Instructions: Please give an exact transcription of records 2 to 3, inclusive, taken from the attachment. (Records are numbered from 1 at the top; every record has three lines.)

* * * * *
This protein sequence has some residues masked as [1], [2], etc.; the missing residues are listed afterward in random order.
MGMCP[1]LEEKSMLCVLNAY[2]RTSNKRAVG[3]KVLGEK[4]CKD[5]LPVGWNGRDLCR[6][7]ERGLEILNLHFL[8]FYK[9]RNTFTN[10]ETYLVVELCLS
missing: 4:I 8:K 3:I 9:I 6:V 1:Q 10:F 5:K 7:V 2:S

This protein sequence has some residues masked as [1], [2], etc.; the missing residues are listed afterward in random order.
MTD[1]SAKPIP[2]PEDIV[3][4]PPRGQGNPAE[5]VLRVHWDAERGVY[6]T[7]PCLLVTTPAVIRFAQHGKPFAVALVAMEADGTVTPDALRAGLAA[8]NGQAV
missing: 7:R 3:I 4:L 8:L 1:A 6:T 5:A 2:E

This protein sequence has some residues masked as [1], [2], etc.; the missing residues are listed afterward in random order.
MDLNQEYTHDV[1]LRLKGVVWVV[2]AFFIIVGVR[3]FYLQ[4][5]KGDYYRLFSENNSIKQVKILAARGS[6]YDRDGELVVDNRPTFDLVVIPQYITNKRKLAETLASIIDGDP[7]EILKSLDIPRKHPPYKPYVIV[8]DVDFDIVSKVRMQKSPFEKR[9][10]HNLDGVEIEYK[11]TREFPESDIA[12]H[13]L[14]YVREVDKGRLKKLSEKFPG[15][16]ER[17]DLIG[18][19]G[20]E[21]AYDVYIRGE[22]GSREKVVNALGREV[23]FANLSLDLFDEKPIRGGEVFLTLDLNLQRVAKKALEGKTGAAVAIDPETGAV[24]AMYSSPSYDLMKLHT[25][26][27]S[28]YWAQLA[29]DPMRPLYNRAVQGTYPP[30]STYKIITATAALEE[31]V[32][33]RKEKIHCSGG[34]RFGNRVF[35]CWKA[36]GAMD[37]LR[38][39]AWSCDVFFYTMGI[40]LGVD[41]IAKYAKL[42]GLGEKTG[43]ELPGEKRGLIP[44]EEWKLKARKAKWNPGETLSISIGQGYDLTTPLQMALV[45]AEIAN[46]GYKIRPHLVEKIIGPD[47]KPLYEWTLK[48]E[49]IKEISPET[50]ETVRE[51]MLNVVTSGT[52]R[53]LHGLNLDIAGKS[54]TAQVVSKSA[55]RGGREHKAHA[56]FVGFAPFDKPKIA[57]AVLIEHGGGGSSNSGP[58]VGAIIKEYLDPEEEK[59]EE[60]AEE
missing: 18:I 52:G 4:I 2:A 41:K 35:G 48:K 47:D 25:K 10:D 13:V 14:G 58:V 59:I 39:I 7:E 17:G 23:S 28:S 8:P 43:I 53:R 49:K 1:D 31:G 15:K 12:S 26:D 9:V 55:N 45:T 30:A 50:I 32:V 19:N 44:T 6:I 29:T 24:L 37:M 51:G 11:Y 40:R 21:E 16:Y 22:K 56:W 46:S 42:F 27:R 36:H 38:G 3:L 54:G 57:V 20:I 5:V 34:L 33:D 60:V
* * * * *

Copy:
This protein sequence has some residues masked as [1], [2], etc.; the missing residues are listed afterward in random order.
MTD[1]SAKPIP[2]PEDIV[3][4]PPRGQGNPAE[5]VLRVHWDAERGVY[6]T[7]PCLLVTTPAVIRFAQHGKPFAVALVAMEADGTVTPDALRAGLAA[8]NGQAV
missing: 7:R 3:I 4:L 8:L 1:A 6:T 5:A 2:E

This protein sequence has some residues masked as [1], [2], etc.; the missing residues are listed afterward in random order.
MDLNQEYTHDV[1]LRLKGVVWVV[2]AFFIIVGVR[3]FYLQ[4][5]KGDYYRLFSENNSIKQVKILAARGS[6]YDRDGELVVDNRPTFDLVVIPQYITNKRKLAETLASIIDGDP[7]EILKSLDIPRKHPPYKPYVIV[8]DVDFDIVSKVRMQKSPFEKR[9][10]HNLDGVEIEYK[11]TREFPESDIA[12]H[13]L[14]YVREVDKGRLKKLSEKFPG[15][16]ER[17]DLIG[18][19]G[20]E[21]AYDVYIRGE[22]GSREKVVNALGREV[23]FANLSLDLFDEKPIRGGEVFLTLDLNLQRVAKKALEGKTGAAVAIDPETGAV[24]AMYSSPSYDLMKLHT[25][26][27]S[28]YWAQLA[29]DPMRPLYNRAVQGTYPP[30]STYKIITATAALEE[31]V[32][33]RKEKIHCSGG[34]RFGNRVF[35]CWKA[36]GAMD[37]LR[38][39]AWSCDVFFYTMGI[40]LGVD[41]IAKYAKL[42]GLGEKTG[43]ELPGEKRGLIP[44]EEWKLKARKAKWNPGETLSISIGQGYDLTTPLQMALV[45]AEIAN[46]GYKIRPHLVEKIIGPD[47]KPLYEWTLK[48]E[49]IKEISPET[50]ETVRE[51]MLNVVTSGT[52]R[53]LHGLNLDIAGKS[54]TAQVVSKSA[55]RGGREHKAHA[56]FVGFAPFDKPKIA[57]AVLIEHGGGGSSNSGP[58]VGAIIKEYLDPEEEK[59]EE[60]AEE
missing: 18:I 52:G 4:I 2:A 41:K 35:G 48:K 47:D 25:K 10:D 13:V 14:G 58:V 59:I 39:I 7:E 17:G 23:S 28:S 8:P 43:I 53:R 49:K 1:D 31:G 15:K 12:S 26:D 9:V 55:N 45:T 30:A 50:I 32:V 19:N 44:T 6:I 29:T 24:L 37:M 51:G 11:Y 40:R 21:E 16:Y 22:K 56:W 46:S 42:F 27:R 36:H 38:G 3:L 54:G 57:V 20:I 5:V 34:L 33:D 60:V